Date: 2002-04-17 13:37:09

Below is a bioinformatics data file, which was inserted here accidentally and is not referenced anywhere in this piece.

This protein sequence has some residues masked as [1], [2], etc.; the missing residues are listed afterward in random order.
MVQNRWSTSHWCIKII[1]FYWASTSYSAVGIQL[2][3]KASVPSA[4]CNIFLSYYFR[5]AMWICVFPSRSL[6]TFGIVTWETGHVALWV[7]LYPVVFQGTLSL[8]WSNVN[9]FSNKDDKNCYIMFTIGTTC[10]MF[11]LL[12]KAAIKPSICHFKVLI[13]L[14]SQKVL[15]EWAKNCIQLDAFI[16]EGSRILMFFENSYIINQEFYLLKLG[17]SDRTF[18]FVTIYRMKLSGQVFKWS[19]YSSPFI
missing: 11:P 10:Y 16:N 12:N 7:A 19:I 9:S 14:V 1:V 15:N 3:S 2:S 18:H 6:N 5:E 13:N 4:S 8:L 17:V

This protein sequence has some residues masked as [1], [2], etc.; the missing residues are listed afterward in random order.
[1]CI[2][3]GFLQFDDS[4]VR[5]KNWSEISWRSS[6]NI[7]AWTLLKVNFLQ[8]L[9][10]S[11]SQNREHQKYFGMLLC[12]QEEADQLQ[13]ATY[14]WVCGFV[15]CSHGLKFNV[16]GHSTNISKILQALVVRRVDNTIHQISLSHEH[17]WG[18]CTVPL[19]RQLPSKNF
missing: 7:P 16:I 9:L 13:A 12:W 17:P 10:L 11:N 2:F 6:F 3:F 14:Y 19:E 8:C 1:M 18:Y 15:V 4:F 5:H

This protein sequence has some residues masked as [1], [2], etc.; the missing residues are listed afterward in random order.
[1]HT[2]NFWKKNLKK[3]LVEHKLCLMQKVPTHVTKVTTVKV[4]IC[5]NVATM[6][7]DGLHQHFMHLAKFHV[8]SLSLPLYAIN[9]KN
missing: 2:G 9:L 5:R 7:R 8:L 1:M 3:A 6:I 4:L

Hallo allemaal, I simply forward some other emails regarding Gideons FPGA implementation of the 6510. At the end you find a small history and some more ins and outs. ============================================================================ == |How about the illegal instructions? As I recall previous postings at least |that time there were no plans to implement them. In this version, almost all 6502 illegal opcodes have been implemented, too. Most of them come forth of 'poorly' decoding the instruction, such as LAX and SAX. The opcodes ending with $3 and $7 and $f (and some $b) also act the same as on the 6502, because it just implies a 'wrong' order of the internal states to be taken. Some other "illegal" opcodes, like the places where STX $nnnn,Y and STY $nnnn,X should have been were called illegal because they didn't work in the original 6502. In this FPGA implementation they do work, so on those opcode places, you'll find STX $nnnn,Y and STY $nnnn,X, and of course the load variants as well. IMHO it doesn't matter that these opcodes act a bit differently from the original 6502 since these were not stable. Anyone who is interested in testing all opcodes: you're welcome. I just don't know how to get an FPGA board to you to test them. Maybe I will ahve a few of them made. |Does this implementation also enable weird stuff like putting bytes on the |bus at certain times to write to areas normally unaccessable? I mean writes |to RAM $00/$01 which is more stable on the later C64s. I don't have any demos, so if you'd like to have the result of some tests, then please send me the 5.25" disk with the demo :) What locations $0 and $1 are concerned; in my implementation the reads are always from the local PIO registers, and the writes go to the PIO registers, but also to the bus, so the rest of the system *does* write those bytes into RAM. I am not sure if this is the case with the original 6510. Anyway - reading the RAM locations $0 and $1 by using sprite collisions etc, doesn't have anything to do with the CPU, since you are reading it through the VIC, so that should work. What some illegal opcodes are concerned; in my last post I wrote that the 'unstable' opcodes of the original 6502 do not work the same on my 6510 implementation. This is true, since Nathan pointed out that there were only 2 that were not stable, I have to broaden this definition a bit. In this 6510, the ones that had a very unusual meaning and hard to comprehend (like the high address byte + 1 anded with some other value, blah blah), *those* will all work differently. Opcodes $x3, $x7, $xF will do the same as on the original chip; guaranteed! So will the opcodes that select A and X together; LAX and SAX. Some other opcodes that did nothing but a "read from the bus" in the original 6502 now do something. Examples: 5C: JMP $nnnn,X 34: BIT $nn,X 3C: BIT $nnnn,X 04, 14, 0C, 1C: Similar to BIT, but than with OR instead of AND These came for free by 'loosening' the decoding a little. That the timing is concerned; there are some differences. From the top of my head: * branches take 2 cycles untaken, 4 taken, no matter if the page boundary is crossed or not. * implied instructions always take 1 cycle instead of 2 (TAX, CLI, etc) * RTS and RTI take one cycle more * Additions/subtractions in decimal mode are less buggy and take one clockcycle more. * In read/modify/write instructions, the wrong value is not written first, like what was the case on the 6502. I hope that this gives some more clarity about what the implementation looks like. ============================================================================ == History: Gideon contacted me in private because, being a C64 fan and working with FPGA's, he had the idea of building a C64 in FPGA. He searched the net and hit my sit so often :) and being Dutch aswell, he decided to contact me. I told him that Jeri was working on the C=1 so in fact he would be inventing the wheel again. On the other side Jeri had to use the 65816 as there was no free (good) core for the 6502 and 65816. So Gideon decided to shift his attention to the processor by producing a better CPU then the 65816. One that actually can replace the original 65816 on the C=1 but also the 6510 or 6502 on other C= computers (just a matter of another interface). We are aiming at a 32 bits CPU with some extra's running at 32 MHz. Maybe one that has a 65816-mode. But one that can run 6502-code any time !!! About the illegal opcodes: Gideon and I are still discussing what to do with them. Let's have a look at the 65816. It has only ONE opcode (WDM / $42) left that can be used for extending the instructionset. This would mean we would end up with 3 byte instructions. Using illegal opcodes means we still will have some two byte instructions but 3 byte ones. Then the facts: 1) who is using illegal opcodes? AFAIK mostly demo's with no other reason than to gain some extra microseconds. 2) Users having a SCPU cannot play these demo's anyway as the 65816 won't recognise the instructions as meant (and therefor can crash). About the differences in timing: Gideon could change the design so the 65GS10 would work exactly like the original 6510. Adding an extra cycle is no problem, but reducing the extra ones is. All operations inside the FPGA are done at the rising edge of the clock. Doing some operations at the falling edge as well would do the trick. But then you end up with operations that sometimes have to activated on the rising edge and other times at the falling edge. And the combination is the problem as (for the moment) the solution costs too many gates compared to the gain. What programs really depend on these timings? Mostly demo's and games. As I said before, we are aming at a 32 MHz CPU. Running the CPU at any other speed then the original frequency would screw up this game/demo anyway. IMHO then those few clockcycles won't make the difference anyway. What about the extra speed for games? SCPU-users ran into this problem allready I think. (I don't have one, so I cannot tell) In fact I think we will run into the same problem with a lot of games as we had with the PC's at the end of the 80's: many games only ran fine at PC's equiped with a 8088 running at 4.77 MHz. (This is IMHO the only reason why PC's were equiped with a "Turbo-button") I don't see any reason why the 65GS32 could not run at 1 MHz. I wonder what game would drop dead on the fact the some instruction aren't time exact. (Hmmm, a "single Stepper" inside a monitor could) About the extra's: - The 65GSxx is capable of addressing SDRAM's directly. This feature is needed so the 65GSxx can run at those high speeds. OK, this isn't a feature you would expect of a CPU but it is "build" inside the same FPGA and therefor considered as part of the CPU. Same comment for other extra's. - A Memory Management Unit. Those people familiar with a SCPU immediatly know why we need this device. The VIC cannot "see" the SDRAM in any way. So the 65GSxx MUST write video-data to the original RAM of the C64. The MMU enables us to tell the CPU wether to use the original RAM or the SDRAM. A special instruction will replace the Zeropage with a set of registers. A simple loop like: ldx #0 L1 lda ROM,X sta $00,X dex bne L1 could fill these registers from ROM or whatever other source. - The CPU is going to be equiped with 32 (?) 32 bits general purpose registers. This means we could perform instructions like "LOAD R1, ($12),R3" but also "LOAD R3, ($12),R1". The idea is to dedicate (part of) the registers to the well known standard registers of the 6502. So "LDA ($12),Y" will in fact do the 8-bits version of the above "LOAD R1, ($12),R2". We also need more instructions. LDA (or LDAB) loads a byte. LDAW will load a word, LDAD a double-word. LDAx (or LDAx16) uses a 16-bit address, LDAx24 a 24-bits address, LDAx32 all 32 bits. In this way it is easy to extend the existing instruction. A problem will be the sheer mass of possible combinations. What about all possibilities with the instruction "LDA ($xx),Y"? This command allone has 36 possible combinations !!! Another problem The 16- and 24-bit address instructions are another problem: what about the unused higher addressbits? One idea is to make them zero. Another idea is to dedicate a register to these instructions to fill in the remaining bits. In this way we can run several virtual 6502-processes parallel to each other. -new instructions: This is a matter of gains and costs. Using the ADC instruction the first time means we need to (re-)set the Carry-flag. The 80x86 has the ADD instruction that does the addition with disregarding the Carry. In our opinion we can do without this instruction as the gain is marginal. The 6502 has no block-instruction. The 65816 has: MVN and MVP. With X varying from 8 to 32 bits, this loop: ldx VALUE L1 lda HERE,X sta THERE,X dex bne L1 can replace such a blockfunction. But I figured out that a blockfunction could move a double-word every 2 cycles against 6 for the above loop. This is a gain of 200% but then: what is the over-all gain? I could be wrong but a compiler does not benefit from this gain, a text-editor could. I can hear some of you think: 6 cycles ???? Yep :) - cache with onboard allignment and pipelining "LDA ..." and "STA ..." are 6 bytes each: 2-byte instruction, 4 addressbytes. "DEX" one byte, "BNE L1" two bytes. Total: 15 bytes = 4 cycles. Add two cycles for the actual read and write and you have 6. Future: Gideons idea is start with the SDRAM interface and MMU first. Without the there is no good way in testing any 32 bit extensions. ___ / __|__ / / |_/ Groetjes, Ruud \ \__|_\ \___| http://Ruud.C64.org Message was sent through the cbm-hackers mailing list